Print on Demand for Antique Paper: Giclee printing brings rare Hawaii maps to a wider audience
- by Susan Halas
Buck Mickelsen (L) and Bryant Neal (R) display a giclee reproduction of an 1876 Hawaiian map.
For many years both men worked with Alan Walker of Lahaina Printsellers, another Maui firm that pioneered the giclee process. Recently they joined forces and went out on their own as Tradewind Production Group. They hope to realize their longstanding ambition to use maps to tell the story of Hawaii’s history. What they have in mind is a traveling show where viewers can closely examine documents that they might never otherwise know about or see, because as Neal put it, “in their original state these documents are rare, expensive and fragile.”
Giclee is a form of ink jet printing introduced about a decade ago that has been improved and refined considerably in recent years. Artists were the first to use the process to make high quality limited edition prints. Some in the antiquarian field like Walker, Neal and Mikelsen were also quick to see its potential. It is a print-on-demand format that can make small high quality editions in a variety of sizes (including extremely large) for a relatively modest cost.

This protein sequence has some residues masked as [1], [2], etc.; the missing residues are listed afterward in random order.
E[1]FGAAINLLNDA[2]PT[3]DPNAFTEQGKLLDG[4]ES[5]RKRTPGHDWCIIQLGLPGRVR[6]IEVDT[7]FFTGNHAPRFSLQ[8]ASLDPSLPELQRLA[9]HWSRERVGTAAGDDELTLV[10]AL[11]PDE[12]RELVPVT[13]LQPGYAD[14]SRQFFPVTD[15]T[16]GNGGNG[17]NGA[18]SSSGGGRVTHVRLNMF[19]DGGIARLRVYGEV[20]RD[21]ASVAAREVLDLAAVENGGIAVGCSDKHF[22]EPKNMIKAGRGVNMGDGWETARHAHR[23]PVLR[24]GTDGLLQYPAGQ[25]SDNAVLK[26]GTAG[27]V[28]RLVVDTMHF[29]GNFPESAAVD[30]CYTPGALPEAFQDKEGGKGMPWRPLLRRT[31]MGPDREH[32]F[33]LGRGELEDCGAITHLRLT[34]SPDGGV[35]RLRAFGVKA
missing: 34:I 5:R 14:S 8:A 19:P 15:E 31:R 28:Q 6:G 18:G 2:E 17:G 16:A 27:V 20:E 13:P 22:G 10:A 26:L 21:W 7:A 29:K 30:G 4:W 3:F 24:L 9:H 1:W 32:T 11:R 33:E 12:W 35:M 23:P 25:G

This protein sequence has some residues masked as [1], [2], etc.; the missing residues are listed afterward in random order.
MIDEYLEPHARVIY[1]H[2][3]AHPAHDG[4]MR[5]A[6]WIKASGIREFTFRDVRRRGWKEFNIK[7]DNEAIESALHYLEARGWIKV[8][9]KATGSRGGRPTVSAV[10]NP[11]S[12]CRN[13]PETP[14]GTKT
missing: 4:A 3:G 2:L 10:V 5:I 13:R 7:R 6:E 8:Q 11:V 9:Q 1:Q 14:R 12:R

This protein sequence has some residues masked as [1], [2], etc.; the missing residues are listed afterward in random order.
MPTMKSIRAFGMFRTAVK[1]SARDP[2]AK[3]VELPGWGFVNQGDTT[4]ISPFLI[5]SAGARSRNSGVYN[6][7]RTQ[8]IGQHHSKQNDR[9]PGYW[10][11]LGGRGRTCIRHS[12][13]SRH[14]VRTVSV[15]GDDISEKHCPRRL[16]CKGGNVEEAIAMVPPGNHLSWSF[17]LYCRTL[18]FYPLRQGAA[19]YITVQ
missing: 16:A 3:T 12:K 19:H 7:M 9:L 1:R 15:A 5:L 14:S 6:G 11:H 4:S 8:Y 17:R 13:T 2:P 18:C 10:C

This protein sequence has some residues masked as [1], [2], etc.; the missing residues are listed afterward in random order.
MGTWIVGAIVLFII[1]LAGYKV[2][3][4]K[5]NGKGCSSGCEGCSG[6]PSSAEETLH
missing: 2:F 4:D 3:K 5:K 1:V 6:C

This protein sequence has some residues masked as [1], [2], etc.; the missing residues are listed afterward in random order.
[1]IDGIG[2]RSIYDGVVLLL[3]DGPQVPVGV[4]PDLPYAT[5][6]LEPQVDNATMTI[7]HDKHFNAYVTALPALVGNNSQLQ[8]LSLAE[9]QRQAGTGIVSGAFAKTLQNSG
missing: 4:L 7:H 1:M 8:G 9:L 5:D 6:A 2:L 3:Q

Neal estimated copies cost between 8 to 12 cents an inch depending on whether they’re printed on paper or canvas. With software like Photoshop in combination with their 42” wide Cannon printer they can not only reproduce an image, but also digitally manipulate it, add coloring or other graphic elements, move parts around and print out the results rapidly. “There’s no need to carry an inventory,” he said, “because the work can be printed as needed, as few as one or two at a time”.